Russia may have already placed mines on Europe's critical underwater infrastructure, NATO representatives fear.

Intelligence chief warned yesterday that Vladimir Putin may sabotage them to punish Western nations for supporting Ukraine.

The alliance is seeking to boost efforts to protect undersea pipes and cables following attacks on the Nord Stream pipeline last September, which saw three of the four main lines which transports gas from Russia to Germany damaged.

Threats to undersea cables and pipelines have become a focus of public attention since the as-yet unexplained explosions crippled the Nord Stream pipelines in the Baltic Sea.

The Daily Mail says the alliance is so concerned by the threat of energy disruption it set up the Critical Undersea Infrastructure Co-ordination Cell in February, which seeks to monitor Russian espionage under the command of Lieutenant General Hans-Werner Wiermann, a retired German military officer.

Tensions rose further yesterday after Russia accused Ukraine of a botched assassination attempt by drones on Putin - which Ukraine has strongly denied.

Hightened concerns

NATO intelligence chief David Cattler said: “There are heightened concerns that Russia may target undersea cables and other critical infrastructure in an effort to disrupt Western life, to gain leverage against those nations that are providing security to Ukraine.

“The Russians are more active than we have seen them in years in this domain.

“Russia is actively mapping allied critical infrastructure both on land and on the seabed.”

Mr Cattler said NATO vessels are patrolling more throughout the Atlantic than in recent years and have also stepped up activities in the North and Baltic seas.

“Altogether, they carry an estimated $10trillion (£8trillion) worth of financial transactions every day, so these cables really are an economic linchpin.”

He warned NATO's adversaries were realising the huge strategic advantage of being able to threaten the security of Western internet, energy and financial systems.

Strong suspicions

“There are strong suspicions that cables or pipelines have been mined. Companies have their own highly-classified information. We have a lot of suspicions,' a NATO official said.

“Somewhere in Moscow there are people sitting and thinking of the best ways they can to blow up our pipelines or cut our cables.

“Our job is to make that a costly and futile endeavour. At least, to make it undeniable, lessening the appeal because it is then an act of war.”

Underwater pipelines could be particularly threatened due to the economic and social impacts disruption to power supply may have, as well as the fact it is far more difficult to investigate any attack.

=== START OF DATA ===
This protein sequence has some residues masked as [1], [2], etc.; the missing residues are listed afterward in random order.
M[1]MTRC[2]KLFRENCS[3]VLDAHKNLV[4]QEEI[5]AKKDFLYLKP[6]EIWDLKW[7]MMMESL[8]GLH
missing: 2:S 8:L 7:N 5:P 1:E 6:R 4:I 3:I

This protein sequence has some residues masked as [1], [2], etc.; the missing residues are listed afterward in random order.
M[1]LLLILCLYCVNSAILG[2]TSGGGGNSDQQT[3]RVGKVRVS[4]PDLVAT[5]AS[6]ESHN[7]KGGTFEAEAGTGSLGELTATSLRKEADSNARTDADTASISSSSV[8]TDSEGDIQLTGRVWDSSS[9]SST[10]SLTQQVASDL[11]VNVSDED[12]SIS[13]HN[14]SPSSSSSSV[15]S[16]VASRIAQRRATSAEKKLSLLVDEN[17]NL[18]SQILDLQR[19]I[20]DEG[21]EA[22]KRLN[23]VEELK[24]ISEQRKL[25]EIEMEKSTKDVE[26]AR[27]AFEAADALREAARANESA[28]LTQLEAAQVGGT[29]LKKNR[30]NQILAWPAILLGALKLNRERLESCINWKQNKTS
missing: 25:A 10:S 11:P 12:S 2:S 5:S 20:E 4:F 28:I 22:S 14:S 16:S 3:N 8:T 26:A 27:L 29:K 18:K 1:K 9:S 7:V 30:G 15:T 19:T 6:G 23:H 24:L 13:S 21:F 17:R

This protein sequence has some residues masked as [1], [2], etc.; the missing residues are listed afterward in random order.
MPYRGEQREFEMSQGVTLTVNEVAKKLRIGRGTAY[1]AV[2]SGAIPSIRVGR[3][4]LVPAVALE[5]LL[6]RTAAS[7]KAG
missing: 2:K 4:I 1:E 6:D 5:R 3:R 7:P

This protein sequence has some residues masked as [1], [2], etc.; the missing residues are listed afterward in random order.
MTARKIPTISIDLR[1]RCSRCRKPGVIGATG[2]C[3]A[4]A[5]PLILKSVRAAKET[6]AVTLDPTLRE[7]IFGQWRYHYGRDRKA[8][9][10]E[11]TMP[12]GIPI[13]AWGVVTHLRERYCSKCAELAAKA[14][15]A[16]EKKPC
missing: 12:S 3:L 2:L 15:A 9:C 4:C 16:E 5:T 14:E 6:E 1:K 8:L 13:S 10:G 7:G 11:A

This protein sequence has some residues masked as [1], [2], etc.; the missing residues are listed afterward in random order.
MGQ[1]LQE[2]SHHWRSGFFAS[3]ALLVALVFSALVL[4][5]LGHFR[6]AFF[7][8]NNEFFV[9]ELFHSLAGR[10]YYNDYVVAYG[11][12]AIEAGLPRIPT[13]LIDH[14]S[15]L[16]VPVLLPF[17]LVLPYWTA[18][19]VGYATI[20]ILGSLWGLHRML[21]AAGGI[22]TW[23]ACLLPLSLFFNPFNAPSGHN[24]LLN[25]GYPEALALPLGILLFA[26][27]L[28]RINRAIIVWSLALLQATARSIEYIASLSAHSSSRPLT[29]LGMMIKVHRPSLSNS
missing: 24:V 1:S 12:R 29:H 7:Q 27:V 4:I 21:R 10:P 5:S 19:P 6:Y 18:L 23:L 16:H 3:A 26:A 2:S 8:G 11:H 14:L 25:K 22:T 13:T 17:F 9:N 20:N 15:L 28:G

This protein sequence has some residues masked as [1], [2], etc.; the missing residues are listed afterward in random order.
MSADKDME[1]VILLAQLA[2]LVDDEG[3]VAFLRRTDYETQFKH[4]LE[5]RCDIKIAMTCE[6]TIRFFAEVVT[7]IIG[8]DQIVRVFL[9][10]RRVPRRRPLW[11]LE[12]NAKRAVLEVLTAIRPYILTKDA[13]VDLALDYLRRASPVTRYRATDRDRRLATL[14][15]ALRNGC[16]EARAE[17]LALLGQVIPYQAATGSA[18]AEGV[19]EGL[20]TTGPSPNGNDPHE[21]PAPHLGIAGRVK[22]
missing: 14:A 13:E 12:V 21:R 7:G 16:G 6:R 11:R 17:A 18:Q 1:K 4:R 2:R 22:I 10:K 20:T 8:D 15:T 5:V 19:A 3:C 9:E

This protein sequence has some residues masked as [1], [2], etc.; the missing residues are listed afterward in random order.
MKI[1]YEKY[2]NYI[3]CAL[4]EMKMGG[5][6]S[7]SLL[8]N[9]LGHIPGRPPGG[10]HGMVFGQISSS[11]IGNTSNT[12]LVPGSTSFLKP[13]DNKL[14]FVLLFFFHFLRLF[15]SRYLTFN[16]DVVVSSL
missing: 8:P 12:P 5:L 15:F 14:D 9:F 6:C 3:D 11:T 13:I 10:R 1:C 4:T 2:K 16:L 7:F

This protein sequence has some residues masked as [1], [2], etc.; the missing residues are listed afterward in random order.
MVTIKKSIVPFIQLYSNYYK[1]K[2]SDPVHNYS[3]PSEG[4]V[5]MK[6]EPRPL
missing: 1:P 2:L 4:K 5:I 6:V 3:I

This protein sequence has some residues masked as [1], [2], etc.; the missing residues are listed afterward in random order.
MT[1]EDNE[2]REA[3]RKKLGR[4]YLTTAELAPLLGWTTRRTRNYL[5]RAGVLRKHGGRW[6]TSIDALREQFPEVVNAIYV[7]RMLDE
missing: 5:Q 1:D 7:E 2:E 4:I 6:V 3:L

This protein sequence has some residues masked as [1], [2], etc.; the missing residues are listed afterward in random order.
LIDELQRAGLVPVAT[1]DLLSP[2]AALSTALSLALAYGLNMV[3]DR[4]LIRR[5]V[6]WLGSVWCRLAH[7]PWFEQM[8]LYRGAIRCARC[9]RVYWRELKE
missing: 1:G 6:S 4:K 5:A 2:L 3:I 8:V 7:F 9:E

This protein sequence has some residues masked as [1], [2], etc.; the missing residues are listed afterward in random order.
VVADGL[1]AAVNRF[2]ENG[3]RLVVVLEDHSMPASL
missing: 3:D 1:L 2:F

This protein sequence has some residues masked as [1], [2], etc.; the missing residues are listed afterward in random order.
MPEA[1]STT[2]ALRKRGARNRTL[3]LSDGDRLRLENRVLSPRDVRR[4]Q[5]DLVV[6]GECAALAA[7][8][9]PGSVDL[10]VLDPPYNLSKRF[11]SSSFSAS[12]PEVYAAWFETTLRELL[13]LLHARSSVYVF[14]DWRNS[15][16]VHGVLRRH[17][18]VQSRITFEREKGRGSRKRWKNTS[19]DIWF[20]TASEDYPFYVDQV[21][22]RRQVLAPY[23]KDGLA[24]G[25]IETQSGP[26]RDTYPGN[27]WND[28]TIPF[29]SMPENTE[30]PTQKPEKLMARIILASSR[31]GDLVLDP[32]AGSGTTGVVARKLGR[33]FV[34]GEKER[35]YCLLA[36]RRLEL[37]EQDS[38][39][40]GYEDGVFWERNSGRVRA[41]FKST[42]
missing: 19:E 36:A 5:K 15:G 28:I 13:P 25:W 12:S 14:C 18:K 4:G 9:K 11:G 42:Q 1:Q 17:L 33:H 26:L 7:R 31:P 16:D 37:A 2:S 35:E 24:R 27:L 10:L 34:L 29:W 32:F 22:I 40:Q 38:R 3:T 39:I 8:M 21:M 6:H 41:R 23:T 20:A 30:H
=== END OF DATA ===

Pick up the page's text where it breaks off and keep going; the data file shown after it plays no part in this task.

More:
Although there are signs pointing towards Russia as behind last year's attacks on the Nord Stream pipelines, no cause of the damage has been officially established.

It was recently reported that a convoy of six Russian vessels was spotted near to the pipeline just days before the damage appeared.

Extent of damage

It is thought hundreds of kilograms of explosives and equipment would have been required to pull off the scale of the destruction.

As concerns grow over the security of cables, Western countries are setting out to turn the North Sea into a green power engine, planning a spate of new wind farms linked to the mainland by cables.

NATO allies are closely monitoring Russian vessels equipped with sensors that can collect electronic or acoustic information from the seabed, and the spy ships can be identified by their antennae or unusual activity near critical areas.

  • A UK defence minister said last week that the country will maintain “vigilance” in the North Sea in response to Russian spy ships operating near offshore energy infrastructure.

Baroness Goldie added that the activities of vessels suspected of gathering intelligence will be watched closely.

A recent joint investigation by European broadcasters claimed a Russian ship called the Admiral Vladimirsky was part of an operation to map undersea infrastructure for possible sabotage. According to the report, the ship had sailed around the Baltic Sea and the North Sea for a month.

Britain's response to any threat includes a P8 Poseidon maritime reconnaissance aircraft from RAF Lossiemouth, as well as a specialised undersea protection surface vessel.

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